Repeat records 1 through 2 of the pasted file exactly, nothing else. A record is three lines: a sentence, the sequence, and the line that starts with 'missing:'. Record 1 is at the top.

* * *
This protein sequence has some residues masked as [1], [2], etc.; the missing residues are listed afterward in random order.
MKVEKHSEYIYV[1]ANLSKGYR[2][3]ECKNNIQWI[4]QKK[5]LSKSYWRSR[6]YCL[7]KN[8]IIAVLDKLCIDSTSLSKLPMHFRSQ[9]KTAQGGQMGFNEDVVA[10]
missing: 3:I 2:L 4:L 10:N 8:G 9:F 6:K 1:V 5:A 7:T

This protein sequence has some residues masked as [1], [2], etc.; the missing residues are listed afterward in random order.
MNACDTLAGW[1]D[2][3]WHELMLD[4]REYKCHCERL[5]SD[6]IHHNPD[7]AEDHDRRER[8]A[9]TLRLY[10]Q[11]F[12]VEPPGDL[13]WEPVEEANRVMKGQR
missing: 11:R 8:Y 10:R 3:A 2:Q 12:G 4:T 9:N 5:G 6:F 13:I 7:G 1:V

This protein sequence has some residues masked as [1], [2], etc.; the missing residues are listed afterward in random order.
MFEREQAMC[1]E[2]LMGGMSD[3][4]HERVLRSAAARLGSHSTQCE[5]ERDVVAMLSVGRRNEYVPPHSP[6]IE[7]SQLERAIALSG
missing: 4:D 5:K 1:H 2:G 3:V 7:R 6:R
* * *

This protein sequence has some residues masked as [1], [2], etc.; the missing residues are listed afterward in random order.
MKVEKHSEYIYV[1]ANLSKGYR[2][3]ECKNNIQWI[4]QKK[5]LSKSYWRSR[6]YCL[7]KN[8]IIAVLDKLCIDSTSLSKLPMHFRSQ[9]KTAQGGQMGFNEDVVA[10]
missing: 3:I 2:L 4:L 10:N 8:G 9:F 6:K 1:V 5:A 7:T

This protein sequence has some residues masked as [1], [2], etc.; the missing residues are listed afterward in random order.
MNACDTLAGW[1]D[2][3]WHELMLD[4]REYKCHCERL[5]SD[6]IHHNPD[7]AEDHDRRER[8]A[9]TLRLY[10]Q[11]F[12]VEPPGDL[13]WEPVEEANRVMKGQR
missing: 11:R 8:Y 10:R 3:A 2:Q 12:G 4:T 9:N 5:G 6:F 13:I 7:G 1:V